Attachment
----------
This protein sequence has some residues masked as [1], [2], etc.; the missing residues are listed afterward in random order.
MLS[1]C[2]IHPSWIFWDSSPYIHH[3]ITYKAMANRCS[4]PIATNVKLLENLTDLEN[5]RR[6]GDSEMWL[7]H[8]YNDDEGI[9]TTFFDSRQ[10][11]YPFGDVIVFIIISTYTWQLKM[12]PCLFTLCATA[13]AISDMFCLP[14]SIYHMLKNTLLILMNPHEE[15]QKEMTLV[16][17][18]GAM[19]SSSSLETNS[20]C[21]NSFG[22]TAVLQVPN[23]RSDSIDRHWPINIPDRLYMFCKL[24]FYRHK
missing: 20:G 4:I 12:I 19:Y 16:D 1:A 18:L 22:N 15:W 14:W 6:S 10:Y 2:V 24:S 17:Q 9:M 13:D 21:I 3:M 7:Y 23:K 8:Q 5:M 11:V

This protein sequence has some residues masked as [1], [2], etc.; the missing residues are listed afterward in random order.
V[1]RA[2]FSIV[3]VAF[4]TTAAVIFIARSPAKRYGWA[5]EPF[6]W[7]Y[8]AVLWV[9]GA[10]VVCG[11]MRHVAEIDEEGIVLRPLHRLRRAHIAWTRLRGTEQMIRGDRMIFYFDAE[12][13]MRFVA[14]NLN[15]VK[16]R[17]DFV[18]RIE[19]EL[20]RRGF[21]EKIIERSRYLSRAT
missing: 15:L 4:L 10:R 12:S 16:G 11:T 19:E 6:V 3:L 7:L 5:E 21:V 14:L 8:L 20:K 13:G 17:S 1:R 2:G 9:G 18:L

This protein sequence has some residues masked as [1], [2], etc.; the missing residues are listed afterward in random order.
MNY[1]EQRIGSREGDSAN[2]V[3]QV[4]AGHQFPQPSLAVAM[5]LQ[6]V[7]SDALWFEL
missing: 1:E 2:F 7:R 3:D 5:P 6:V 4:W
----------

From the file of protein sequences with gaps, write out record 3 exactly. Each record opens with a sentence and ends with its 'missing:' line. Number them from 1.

This protein sequence has some residues masked as [1], [2], etc.; the missing residues are listed afterward in random order.
MNY[1]EQRIGSREGDSAN[2]V[3]QV[4]AGHQFPQPSLAVAM[5]LQ[6]V[7]SDALWFEL
missing: 1:E 2:F 7:R 3:D 5:P 6:V 4:W